In operation, the camera performed well inside our expectations and we weren’t met by any particular problems with its performance. It took around 1.5 seconds for it to turn on and get the lens ready for shooting, shot to shot times were under 0.25 seconds and powering the camera off took the same amount of time as powering it on. When it comes to the burst rate, the RX100 comes with two modes: a 2.9 fps mode which supports continuous AF and a 10 fps Speed Priority mode which locks the AF and the exposure at the first frame. Buffer sizes were pretty good for both of them; you’ll get around 71 JPEGs or 53 RAW files in the regular mode and around 47 JPEGs and 26 RAW images in the Speed Priority Mode. Do keep in mind that you’ll need a very fast memory card to achieve those results and that it will take a while for the buffer to empty itself after a full burst. Also, the shooting speed drops to around 6 fps in the Speed Priority mode when RAW is being used, probably because it’s a lot more taxing on the camera than when it needs to only take JPEGs. Rated at a maximum of 320 shots per charge, battery life is pretty good for a compact camera. You can also charge the camera while the battery is inside of it, which is great for those who carry external battery banks with them on their travels and want to charge their camera that way. Sadly enough, Sony decided not to include an external charger in the box, which is slightly silly from our perspective since it’s something that comes included with the 99 percent of the cameras. So, the only weakness we could find in regard to performance was the uninspiring subject tracking performance, which in all honesty is rare to see any compact camera do a good job at. Other than that, the RX100 III handled itself very well in all of our other tests and didn’t disappoint us in any way.
Although it lacks the 4K recording found in Olympus Tough TG5 which has 4k recording, the RX100 III is still a very capable camera when it comes to making videos. The first thing that stands out is a very high-quality 1080p mode which sports an impressive bit rate of 50 Mbps. What’s maybe even more impressive is that the bitrate remains the same even when you drop the resolution to 720p, in which case you gain the 120fps mode and a lot of room to create slow-motion footage. Audio is also recorded in stereo and using the LCPM technology, resulting in a very respectable sound quality. The RX100 III also brings full manual control of exposure to the table allowing you to change the aperture, shutter speed and the ISO. You can also take more control over exposure with the built-in ND filter and zebra patterns. You also get a lot of control in terms of video stabilization.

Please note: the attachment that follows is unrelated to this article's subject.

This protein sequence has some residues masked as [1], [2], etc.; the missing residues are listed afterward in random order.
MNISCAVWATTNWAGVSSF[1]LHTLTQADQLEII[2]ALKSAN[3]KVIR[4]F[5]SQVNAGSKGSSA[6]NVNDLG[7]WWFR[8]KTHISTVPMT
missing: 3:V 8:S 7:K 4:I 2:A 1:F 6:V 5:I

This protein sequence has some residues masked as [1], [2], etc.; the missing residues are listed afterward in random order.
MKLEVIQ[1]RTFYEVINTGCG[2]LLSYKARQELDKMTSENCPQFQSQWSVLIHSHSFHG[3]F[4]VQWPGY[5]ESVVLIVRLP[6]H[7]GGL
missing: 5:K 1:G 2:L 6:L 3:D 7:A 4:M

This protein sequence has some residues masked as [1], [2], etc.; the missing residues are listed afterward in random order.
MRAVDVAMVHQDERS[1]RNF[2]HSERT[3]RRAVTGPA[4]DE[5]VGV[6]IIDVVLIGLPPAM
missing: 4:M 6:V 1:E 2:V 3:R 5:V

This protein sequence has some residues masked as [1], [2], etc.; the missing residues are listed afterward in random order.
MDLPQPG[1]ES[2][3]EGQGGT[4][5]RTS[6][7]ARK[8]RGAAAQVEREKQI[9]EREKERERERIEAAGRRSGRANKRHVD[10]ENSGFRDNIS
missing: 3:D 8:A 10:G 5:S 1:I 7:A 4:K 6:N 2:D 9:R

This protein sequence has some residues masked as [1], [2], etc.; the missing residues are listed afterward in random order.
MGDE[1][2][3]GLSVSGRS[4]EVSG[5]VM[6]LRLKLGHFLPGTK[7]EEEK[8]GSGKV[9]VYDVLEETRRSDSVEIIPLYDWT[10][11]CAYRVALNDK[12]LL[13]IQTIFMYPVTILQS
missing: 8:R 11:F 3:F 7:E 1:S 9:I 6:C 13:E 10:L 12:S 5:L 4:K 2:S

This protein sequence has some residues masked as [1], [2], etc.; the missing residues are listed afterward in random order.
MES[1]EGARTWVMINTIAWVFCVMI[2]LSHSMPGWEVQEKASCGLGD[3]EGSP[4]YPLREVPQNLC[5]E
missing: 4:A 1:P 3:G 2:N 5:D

You can choose between three different modes in addition to only using the optical image stabilization. The first one is the Active Steady Shot which crops a smaller area around the image frame (1.16x) and then upscales the video to 1080p. The Intelligent Active Steady Shot does the same thing but crops an even bigger area (1.29x), which results in smoother footage but noticeably reduced image quality. The last one is simply the 120 fps mode which requires you to drop the resolution to 720p for it to work and it also crops the 1.69x of the sensor. It’s up to you to decide which mode you should use depending on the conditions you are shooting in.
When it comes to focusing in video, the RX100 does offer continuous AF mode, but it’s nothing special and doesn’t yield a very impressive performance. Fortunately, if you opt in for manual focus, you’ll be pleased to know that focus peaking works perfectly for video. The quality of recorded videos is excellent, both in good and low light conditions. You could easily create professional-like videos with this camera, as long as you don’t need the best audio quality since it doesn’t have a microphone jack. This is one of those rare instances where we felt that it wasn’t such a big deal not having the ability to record 4K videos.
If not for the control or the advanced features, one of the biggest reasons for purchasing an enthusiast-level compact camera has to be the much-improved image quality over the lower-tier offerings. The RX100 III falls in line perfectly with this statement as it does bring all the goods to be an imaging powerhouse. Thanks to the combination of a sharp lens and a high-resolution sensor, it produces very detailed images in everything from environments with controlled lighting to does take at night.
Out of the camera, JPEGs do tend to apply some aggressive noise reduction and sharpening, but most of the users out there will actually prefer for their images to have a little more punch to them. You can easily switch to RAW if you want to add all of those things in post processing and achieve a more natural look; if that’s your thing. Both the noise performance and the dynamic range are very good for a compact camera, meaning that the RX100 III certainly holds its own in challenging conditions.
There’s also the very bright lens, which will allow you to keep your ISO levels low for most of the time and thus giving you less noisy images. All in all, this is the kind of performance we like to see from an advanced compact camera. Some time ago, we would never expect to see such a good image quality coming from such a relatively small camera. Yes, the future is certainly here.
There’s really not much left to be said about the Sony RX100 III. It’s a solid upgrade over its predecessor and yet another excellent compact camera coming from the RX line. The only thing that could have been a little better is the autofocus performance, which really isn’t suited for shooting anything that moves fast or for video recording.
Other than that, the RX100 brings excellent image and video quality, solidly built body with a decent pop-up EVF, simple but effective control scheme, respectable burst rate, great battery life, a lot of control over exposure and focusing with focus peaking and zebra patterns, a sharp, bright and versatile lens and an effective image stabilization system. Some may miss the lack of a touchscreen, but even without it, we were still very pleased with the handling of the RX100 III. So, to answer the question we’ve asked ourselves at the beginning of this review; Is the RX100 III still a worthwhile investment over the newer models? Our answer is a resounding yes! But if you’re looking